Even as conventional photovoltaic solar and wind energy are rapidly proliferating across the world, Third Derivative sees opportunities for new technologies that are bringing next generation research to commercial viability and real deployment. We expect these solutions to take renewables where they can’t go today, whether that’s due to installation costs, space constraints, or long-drawn interconnection queues. Four of our new startups are doing this, and more. 


Active Surfaces (Cambridge, MA, USA) 

Perovskite and organic solar technology currently faces scale-up challenges relating to durability and manufacturability, which Active Surfaces is addressing with lightweight printable modules that integrate seamlessly with buildings. 


Eolic Wall (Lima, Peru) 

Small wind has immense potential to complement solar and reduce need for storage, but has long been too inefficient to be competitive in the market. Eolic Wall’s modular system solves for this, reaching the same efficiency levels as giant turbines, enabling the proliferation of distributed wind energy at scale. They are our first South America-based startup. 


Heliotrope Photonics (New York City, NY, USA) 

The tandem perovskite design approach has long posed manufacturing challenges despite significant promise to enhance the efficiency of existing solar. Heliotrope’s novel thin film perovskite bypasses this by developing a package-coating that converts UV light — otherwise not used by a solar cell — into usable infrared light. (Stockholm, Sweden) 

The profitability of large-scale renewables relies on high-quality foresight into generation as well as market behavior. Its Python-first platform allows accurate forecasting and unique power trading capabilities that greatly optimize asset performance and productivity. 


Removing carbon from the atmosphere, for good 

Finally, negative emissions technologies — those that capture and permanently store or remove CO2 from the atmosphere — will play an important role in helping achieve net-zero targets. Building on from the successes of our First Gigaton Captured cohorts, with Cohort 24-1 we’re glad to continue shining the light on companies focused on innovative solutions in this space.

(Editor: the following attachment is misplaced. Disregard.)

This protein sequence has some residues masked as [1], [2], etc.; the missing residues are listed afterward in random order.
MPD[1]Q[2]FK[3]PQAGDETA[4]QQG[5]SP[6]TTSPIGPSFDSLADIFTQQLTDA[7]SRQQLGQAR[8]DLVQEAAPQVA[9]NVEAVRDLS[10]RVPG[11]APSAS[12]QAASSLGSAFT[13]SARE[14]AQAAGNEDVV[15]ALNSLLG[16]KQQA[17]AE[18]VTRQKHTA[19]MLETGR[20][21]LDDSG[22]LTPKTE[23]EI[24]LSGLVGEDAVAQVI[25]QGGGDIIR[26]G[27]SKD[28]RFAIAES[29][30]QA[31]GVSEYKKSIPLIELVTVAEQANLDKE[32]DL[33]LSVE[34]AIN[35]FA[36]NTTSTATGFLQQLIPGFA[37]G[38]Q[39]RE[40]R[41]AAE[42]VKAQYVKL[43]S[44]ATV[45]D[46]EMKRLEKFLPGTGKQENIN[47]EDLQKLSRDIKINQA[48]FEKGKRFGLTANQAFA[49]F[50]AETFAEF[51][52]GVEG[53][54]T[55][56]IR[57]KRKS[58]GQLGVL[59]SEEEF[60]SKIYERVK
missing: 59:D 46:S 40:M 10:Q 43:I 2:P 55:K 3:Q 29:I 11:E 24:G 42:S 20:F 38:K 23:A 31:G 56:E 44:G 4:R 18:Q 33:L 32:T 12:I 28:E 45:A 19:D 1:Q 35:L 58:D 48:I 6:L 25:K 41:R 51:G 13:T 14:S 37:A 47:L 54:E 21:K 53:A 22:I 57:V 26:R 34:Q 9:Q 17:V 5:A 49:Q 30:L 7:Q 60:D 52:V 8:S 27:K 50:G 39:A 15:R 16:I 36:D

Carbon Atlantis (Munich, Germany) 

Carbon Atlantis’ novel electrochemical direct air capture (DAC), built with off-the-shelf components, presents a scalable, energy-efficient approach to carbon removal.  


Carbonade (Israel) 

Carbonade enables low-temperature single-step conversion of captured CO2 and water to syngas, for production of e-fuels. 


Octavia Carbon (Nairobi, Kenya) 

Our first Africa-based DAC startup, Octavia’s geothermal-integrated technology relies on waste heat for up to 85% of its total energy consumption. 


Yama (Paris, France) 

Yama pairs high-efficiency air source heat pumps with electrochemical DAC, decreasing energy consumption by 30% and capital intensity by 10% compared to standalone electrochemical technologies. 


Accelerating the climate tech ecosystem together 

With $69 million in capital (both debt and equity) raised by Cohort 24-1 to date and over 500 climate jobs created, these startups are already showing signs of market traction, long-term value generated, and attracting investment interest. As they join Third Derivative’s ecosystem of corporate partners, investor partners, and subject matter experts, we can’t wait to see the impact they’ll continue to make on the energy transition.  


This is only the beginning: if you, or anyone you know, is building a breakthrough startup addressing emissions in the hardest to abate sectors, we’d love to hear from you.   


The application deadline has been extended to April 2, 2024, to join future cohorts of our virtual 18-month accelerator program and our ecosystem of corporates, investors, and subject matter experts. We know how challenging it is to scale climate technology and want to meet you exactly where you are. Learn more and apply here.